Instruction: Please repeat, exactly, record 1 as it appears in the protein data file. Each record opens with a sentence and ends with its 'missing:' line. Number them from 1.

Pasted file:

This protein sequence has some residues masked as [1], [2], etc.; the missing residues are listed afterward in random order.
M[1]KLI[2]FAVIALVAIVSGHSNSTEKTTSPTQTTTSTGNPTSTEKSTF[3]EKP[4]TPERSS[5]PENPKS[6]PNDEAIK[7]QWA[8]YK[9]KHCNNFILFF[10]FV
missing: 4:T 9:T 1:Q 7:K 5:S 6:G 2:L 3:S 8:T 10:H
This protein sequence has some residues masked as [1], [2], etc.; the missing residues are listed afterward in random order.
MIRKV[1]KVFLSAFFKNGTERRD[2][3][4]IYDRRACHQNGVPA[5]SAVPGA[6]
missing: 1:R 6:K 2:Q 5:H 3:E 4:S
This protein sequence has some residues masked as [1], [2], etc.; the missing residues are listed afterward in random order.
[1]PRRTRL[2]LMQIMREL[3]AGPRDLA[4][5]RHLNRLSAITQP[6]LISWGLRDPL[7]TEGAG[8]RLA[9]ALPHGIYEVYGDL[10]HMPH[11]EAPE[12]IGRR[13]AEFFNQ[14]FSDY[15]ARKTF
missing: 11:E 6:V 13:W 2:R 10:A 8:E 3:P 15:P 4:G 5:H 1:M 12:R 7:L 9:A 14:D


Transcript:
This protein sequence has some residues masked as [1], [2], etc.; the missing residues are listed afterward in random order.
M[1]KLI[2]FAVIALVAIVSGHSNSTEKTTSPTQTTTSTGNPTSTEKSTF[3]EKP[4]TPERSS[5]PENPKS[6]PNDEAIK[7]QWA[8]YK[9]KHCNNFILFF[10]FV
missing: 4:T 9:T 1:Q 7:K 5:S 6:G 2:L 3:S 8:T 10:H